In his letters to Wisniewski and Senate Majority Leader Loretta Weinberg (D-Bergen), the committee’s cochairs, Ouslander notes that he has “gone on record to corroborate the allegations of official misconduct against the New Jersey Attorney General relating to the handling of the criminal case against Sheriff Debra Trout made by two former colleagues: Bennett Barlyn and William McGovern,” a Republican assistant prosecutor who also protested Dow’s decision to kill the Trout case.
Ouslander, now a law guardian for the Office of the Public Defender and a Hopewell Township municipal court judge, volunteered to cooperate with any investigation into the “abuse of law enforcement powers exercised by the New Jersey Attorney’s Office when it superseded the Hunterdon County Prosecutor’s Office in 2010” and its “unprecedented dismissal of the 43-count indictment.”
Ouslander said in an interview Wednesday that Dow’s decision to take over the prosecutor’s office in May 2010 in order to kill the indictment made no sense to him because he, McGovern, Hunterdon County Prosecutor J. Patrick Barnes, and Chief of Detectives Dan Hurley drove to Trenton to meet personally with Dow and First Assistant Attorney General Philip Kwon the week after Christie’s inauguration in January 2010 and offered to turn over the case to the attorney general’s office.
“We said you should take this over because we work side by side with the sheriff’s office,” Ouslander recalled. “They said, no, you take it. Philip Kwon, who served in the U.S. Attorney’s Office, with Christie said it was a legitimate indictment, and that this guy (Undersheriff Russo) shouldn’t be in law enforcement. Once they gave us the green light, we went ahead. It was probably the cleanest presentation of a grand jury indictment I’ve ever seen, and the grand jury obviously agreed.”
That was before Dow took over the prosecutor’s office, however, and before her designee, Deputy Attorney General Christine Hoffman, went into court and announced that Dow’s office had decided to drop all charges. Following the dismissal, Trout, Russo, and Falat filed a $10 million lawsuit of their own in federal court, charging the Republican freeholder board, the county counsel, and a slew of county prosecutors for wrongful arrest, malicious prosecution, and damage to their reputations.
Dow’s unusual decision to take over the prosecutor’s office has been the subject of considerable discussion in the legal community, said Robert Del Tufo, a former U.S. Attorney and state Attorney General. Del Tufo said he found the Hunterdon case troubling. He said “taking over a county prosecutor’s office requires the consent of the governor,” and that Dow’s action was a highly unusual step.
“I can only remember two other times over 50 years -- one in Bergen County where the prosecutor was corrupt and another down south – where the state took such a step,” Del Tufo said. “It was also unnecessary. If somebody wanted to get rid of that indictment because it was against a sheriff who was a Christie supporter, the attorney general could have taken the case to Trenton and taken steps to convince an assignment judge to dismiss it. But booting the prosecutor aside and dismissing his assistants seems to be going overboard.”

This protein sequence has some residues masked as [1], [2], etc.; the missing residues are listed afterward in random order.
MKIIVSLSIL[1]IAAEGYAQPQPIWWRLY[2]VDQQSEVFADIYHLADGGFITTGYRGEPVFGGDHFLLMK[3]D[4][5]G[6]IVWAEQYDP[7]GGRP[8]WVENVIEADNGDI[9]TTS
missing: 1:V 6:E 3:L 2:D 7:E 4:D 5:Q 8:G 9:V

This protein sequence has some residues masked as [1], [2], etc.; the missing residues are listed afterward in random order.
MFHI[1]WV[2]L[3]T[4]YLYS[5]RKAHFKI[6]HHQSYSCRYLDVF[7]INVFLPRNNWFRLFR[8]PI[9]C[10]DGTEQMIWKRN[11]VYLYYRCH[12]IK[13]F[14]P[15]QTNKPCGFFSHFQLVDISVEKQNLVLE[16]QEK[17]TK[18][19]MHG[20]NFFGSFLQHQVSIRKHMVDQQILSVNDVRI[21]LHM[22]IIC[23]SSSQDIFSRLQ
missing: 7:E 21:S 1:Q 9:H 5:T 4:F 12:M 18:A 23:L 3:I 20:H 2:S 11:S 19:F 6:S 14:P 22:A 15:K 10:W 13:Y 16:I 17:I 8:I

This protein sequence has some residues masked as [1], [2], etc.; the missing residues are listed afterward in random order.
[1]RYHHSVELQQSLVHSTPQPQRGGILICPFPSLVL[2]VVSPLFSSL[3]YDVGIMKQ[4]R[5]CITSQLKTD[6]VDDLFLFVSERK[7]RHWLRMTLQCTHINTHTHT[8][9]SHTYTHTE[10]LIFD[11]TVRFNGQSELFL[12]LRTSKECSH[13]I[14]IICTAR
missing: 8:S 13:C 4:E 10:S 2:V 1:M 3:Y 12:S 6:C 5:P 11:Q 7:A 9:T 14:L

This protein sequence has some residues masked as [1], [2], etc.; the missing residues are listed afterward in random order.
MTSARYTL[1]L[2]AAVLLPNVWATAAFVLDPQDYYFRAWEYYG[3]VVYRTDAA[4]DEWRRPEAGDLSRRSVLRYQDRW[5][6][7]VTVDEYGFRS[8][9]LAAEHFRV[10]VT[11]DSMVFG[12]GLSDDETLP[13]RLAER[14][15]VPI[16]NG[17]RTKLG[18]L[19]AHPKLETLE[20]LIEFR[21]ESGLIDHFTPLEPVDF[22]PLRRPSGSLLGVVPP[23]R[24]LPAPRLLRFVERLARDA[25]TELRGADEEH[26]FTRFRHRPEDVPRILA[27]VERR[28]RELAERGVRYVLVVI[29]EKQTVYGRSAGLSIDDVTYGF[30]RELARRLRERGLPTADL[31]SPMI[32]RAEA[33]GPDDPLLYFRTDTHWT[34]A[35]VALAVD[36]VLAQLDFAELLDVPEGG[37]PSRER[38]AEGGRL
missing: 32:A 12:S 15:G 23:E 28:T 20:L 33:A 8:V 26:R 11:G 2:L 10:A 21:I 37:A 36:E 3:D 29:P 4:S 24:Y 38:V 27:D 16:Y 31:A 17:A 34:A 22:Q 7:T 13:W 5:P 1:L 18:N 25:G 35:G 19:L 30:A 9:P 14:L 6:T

Barlyn, who was fired after protesting the dismissal of the case, won an important victory in August when a Superior Court judge hearing his wrongful termination lawsuit ordered the release of grand jury documents in the Trout case. But the Christie administration appealed, leading to a January 28 hearing before a three-judge appeals court panel, which is likely to issue its decision in the spring. Either way, an appeal to the state Supreme Court is likely, which means it will be months before the grand jury papers are released, unless, of course, they are subpoenaed by the Wisniewski-Weinberg committee.
“What I really would like to know is who was behind the decision by Attorney-General Paula Dow to take over the prosecutor’s office and kill what prosecutors and grand jurors have said was a proper indictment,” said Barlyn, a former state and county prosecutor with a sterling reputation who coauthored a revision of the state sentencing code, but is now teaching middle school.
Barlyn and Ouslander theorized that Hariri, the Celgene Cellular Therapeutics executive and prominent Christie donor who was named in the indictment as a witness for receiving a phony law enforcement identification, and/or Guadagno, who as Monmouth County sheriff was friendly with Trout before she ran for lieutenant governor, most likely pressured Christie and Dow to suppress the Trout case. “You have to connect the dots,” Barlyn said. He noted that Guadagno thanked Trout, who put together a group of county law enforcement officers to work for the Christie-Guadagno ticket, for her help in an email two nights after the election: “Saw a lot of your staff on the trail – thank you for giving them to us!”